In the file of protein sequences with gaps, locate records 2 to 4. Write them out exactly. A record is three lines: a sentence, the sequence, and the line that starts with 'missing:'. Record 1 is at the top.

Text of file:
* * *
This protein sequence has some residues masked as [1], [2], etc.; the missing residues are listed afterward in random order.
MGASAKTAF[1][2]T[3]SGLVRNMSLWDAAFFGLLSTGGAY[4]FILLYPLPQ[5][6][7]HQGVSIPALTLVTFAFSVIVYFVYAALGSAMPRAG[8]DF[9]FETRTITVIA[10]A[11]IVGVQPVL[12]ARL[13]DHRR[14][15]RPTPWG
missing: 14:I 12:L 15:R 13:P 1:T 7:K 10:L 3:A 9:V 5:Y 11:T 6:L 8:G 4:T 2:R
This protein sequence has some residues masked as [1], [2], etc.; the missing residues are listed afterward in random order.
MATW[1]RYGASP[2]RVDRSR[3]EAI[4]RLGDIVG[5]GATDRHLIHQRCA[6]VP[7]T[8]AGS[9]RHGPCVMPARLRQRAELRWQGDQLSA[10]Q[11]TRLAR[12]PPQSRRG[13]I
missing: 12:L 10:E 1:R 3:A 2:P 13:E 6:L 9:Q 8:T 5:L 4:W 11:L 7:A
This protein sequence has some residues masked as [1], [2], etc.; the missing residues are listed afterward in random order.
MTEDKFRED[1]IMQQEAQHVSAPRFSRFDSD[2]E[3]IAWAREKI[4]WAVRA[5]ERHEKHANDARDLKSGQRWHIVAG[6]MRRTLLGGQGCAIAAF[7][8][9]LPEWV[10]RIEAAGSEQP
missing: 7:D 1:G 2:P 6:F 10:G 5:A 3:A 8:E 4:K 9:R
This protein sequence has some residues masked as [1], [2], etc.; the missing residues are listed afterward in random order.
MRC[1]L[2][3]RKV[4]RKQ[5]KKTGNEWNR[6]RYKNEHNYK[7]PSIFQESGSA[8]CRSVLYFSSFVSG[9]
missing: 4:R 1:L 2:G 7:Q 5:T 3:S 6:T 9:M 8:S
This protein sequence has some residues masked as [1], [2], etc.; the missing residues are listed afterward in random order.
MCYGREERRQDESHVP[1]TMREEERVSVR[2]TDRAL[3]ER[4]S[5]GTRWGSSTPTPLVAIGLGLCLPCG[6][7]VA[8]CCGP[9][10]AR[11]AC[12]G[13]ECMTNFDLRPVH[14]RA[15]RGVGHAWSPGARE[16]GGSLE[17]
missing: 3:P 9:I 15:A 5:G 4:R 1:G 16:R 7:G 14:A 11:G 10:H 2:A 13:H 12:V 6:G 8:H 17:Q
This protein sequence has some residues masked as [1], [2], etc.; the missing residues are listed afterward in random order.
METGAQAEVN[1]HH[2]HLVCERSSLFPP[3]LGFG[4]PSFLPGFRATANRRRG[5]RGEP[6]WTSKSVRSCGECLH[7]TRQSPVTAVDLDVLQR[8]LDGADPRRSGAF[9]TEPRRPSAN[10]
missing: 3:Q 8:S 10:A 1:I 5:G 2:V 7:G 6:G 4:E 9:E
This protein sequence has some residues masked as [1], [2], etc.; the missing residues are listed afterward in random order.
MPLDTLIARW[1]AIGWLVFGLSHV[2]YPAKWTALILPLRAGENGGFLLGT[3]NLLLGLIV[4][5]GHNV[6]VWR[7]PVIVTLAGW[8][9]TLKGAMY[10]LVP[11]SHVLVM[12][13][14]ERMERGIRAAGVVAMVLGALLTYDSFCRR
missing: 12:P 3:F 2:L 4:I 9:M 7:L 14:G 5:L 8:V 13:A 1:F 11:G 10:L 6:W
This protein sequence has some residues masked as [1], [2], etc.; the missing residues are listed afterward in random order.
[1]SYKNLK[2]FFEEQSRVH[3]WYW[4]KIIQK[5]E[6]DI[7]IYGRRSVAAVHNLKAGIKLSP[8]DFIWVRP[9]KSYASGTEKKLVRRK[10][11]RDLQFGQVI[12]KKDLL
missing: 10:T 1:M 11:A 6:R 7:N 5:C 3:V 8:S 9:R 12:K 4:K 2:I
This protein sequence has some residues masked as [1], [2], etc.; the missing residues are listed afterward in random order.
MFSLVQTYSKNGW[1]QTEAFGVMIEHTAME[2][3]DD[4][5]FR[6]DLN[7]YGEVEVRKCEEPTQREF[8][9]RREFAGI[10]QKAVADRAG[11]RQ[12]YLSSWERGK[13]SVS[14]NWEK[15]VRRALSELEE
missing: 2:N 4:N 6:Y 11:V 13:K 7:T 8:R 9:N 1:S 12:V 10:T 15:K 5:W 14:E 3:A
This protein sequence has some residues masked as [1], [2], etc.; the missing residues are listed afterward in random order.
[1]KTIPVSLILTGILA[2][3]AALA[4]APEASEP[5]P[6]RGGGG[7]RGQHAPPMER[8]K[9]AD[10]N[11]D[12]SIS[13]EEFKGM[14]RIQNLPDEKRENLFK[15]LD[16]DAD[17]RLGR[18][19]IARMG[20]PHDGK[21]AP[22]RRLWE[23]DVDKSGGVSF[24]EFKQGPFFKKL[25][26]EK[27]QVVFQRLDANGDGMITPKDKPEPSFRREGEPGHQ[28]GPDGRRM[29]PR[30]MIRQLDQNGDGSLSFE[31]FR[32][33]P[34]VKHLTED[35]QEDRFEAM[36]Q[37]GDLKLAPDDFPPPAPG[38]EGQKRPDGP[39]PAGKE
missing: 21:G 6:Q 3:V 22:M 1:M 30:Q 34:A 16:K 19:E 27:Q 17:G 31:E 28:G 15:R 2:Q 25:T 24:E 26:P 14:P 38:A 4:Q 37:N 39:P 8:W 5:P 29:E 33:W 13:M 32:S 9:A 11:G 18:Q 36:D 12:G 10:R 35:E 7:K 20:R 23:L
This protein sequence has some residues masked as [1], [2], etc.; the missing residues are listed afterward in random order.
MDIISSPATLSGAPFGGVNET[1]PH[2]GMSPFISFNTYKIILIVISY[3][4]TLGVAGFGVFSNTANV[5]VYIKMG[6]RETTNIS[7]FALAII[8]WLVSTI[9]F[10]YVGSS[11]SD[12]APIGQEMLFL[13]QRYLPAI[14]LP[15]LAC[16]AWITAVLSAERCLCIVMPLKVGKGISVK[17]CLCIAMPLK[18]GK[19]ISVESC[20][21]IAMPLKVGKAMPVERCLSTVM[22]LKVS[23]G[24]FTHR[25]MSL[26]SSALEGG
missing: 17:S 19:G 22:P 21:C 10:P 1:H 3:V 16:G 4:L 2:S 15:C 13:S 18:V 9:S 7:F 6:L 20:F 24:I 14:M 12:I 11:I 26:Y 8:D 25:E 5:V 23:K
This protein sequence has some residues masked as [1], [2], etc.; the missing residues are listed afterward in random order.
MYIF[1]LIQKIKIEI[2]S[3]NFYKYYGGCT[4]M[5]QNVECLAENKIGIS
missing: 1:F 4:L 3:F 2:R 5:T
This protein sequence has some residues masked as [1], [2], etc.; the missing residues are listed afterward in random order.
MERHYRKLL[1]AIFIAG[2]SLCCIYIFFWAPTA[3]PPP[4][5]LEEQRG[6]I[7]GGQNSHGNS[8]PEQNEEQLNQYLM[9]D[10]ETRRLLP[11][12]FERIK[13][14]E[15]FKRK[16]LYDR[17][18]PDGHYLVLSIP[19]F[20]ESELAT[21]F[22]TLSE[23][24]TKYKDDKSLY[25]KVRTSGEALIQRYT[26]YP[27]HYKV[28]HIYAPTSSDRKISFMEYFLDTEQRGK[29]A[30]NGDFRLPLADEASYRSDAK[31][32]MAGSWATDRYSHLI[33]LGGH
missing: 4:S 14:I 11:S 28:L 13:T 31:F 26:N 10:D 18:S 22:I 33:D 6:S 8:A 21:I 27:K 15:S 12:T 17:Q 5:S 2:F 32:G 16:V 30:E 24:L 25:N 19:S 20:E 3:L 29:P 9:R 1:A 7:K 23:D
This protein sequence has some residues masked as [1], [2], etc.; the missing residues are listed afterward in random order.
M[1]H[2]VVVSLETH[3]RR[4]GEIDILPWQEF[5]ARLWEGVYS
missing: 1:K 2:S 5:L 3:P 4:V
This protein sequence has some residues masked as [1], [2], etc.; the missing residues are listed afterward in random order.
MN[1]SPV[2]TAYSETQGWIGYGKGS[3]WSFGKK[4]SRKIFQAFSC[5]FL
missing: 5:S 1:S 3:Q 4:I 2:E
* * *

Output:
This protein sequence has some residues masked as [1], [2], etc.; the missing residues are listed afterward in random order.
MATW[1]RYGASP[2]RVDRSR[3]EAI[4]RLGDIVG[5]GATDRHLIHQRCA[6]VP[7]T[8]AGS[9]RHGPCVMPARLRQRAELRWQGDQLSA[10]Q[11]TRLAR[12]PPQSRRG[13]I
missing: 12:L 10:E 1:R 3:A 2:P 13:E 6:L 9:Q 8:T 5:L 4:W 11:L 7:A
This protein sequence has some residues masked as [1], [2], etc.; the missing residues are listed afterward in random order.
MTEDKFRED[1]IMQQEAQHVSAPRFSRFDSD[2]E[3]IAWAREKI[4]WAVRA[5]ERHEKHANDARDLKSGQRWHIVAG[6]MRRTLLGGQGCAIAAF[7][8][9]LPEWV[10]RIEAAGSEQP
missing: 7:D 1:G 2:P 6:F 10:G 5:A 3:A 8:E 4:K 9:R
This protein sequence has some residues masked as [1], [2], etc.; the missing residues are listed afterward in random order.
MRC[1]L[2][3]RKV[4]RKQ[5]KKTGNEWNR[6]RYKNEHNYK[7]PSIFQESGSA[8]CRSVLYFSSFVSG[9]
missing: 4:R 1:L 2:G 7:Q 5:T 3:S 6:T 9:M 8:S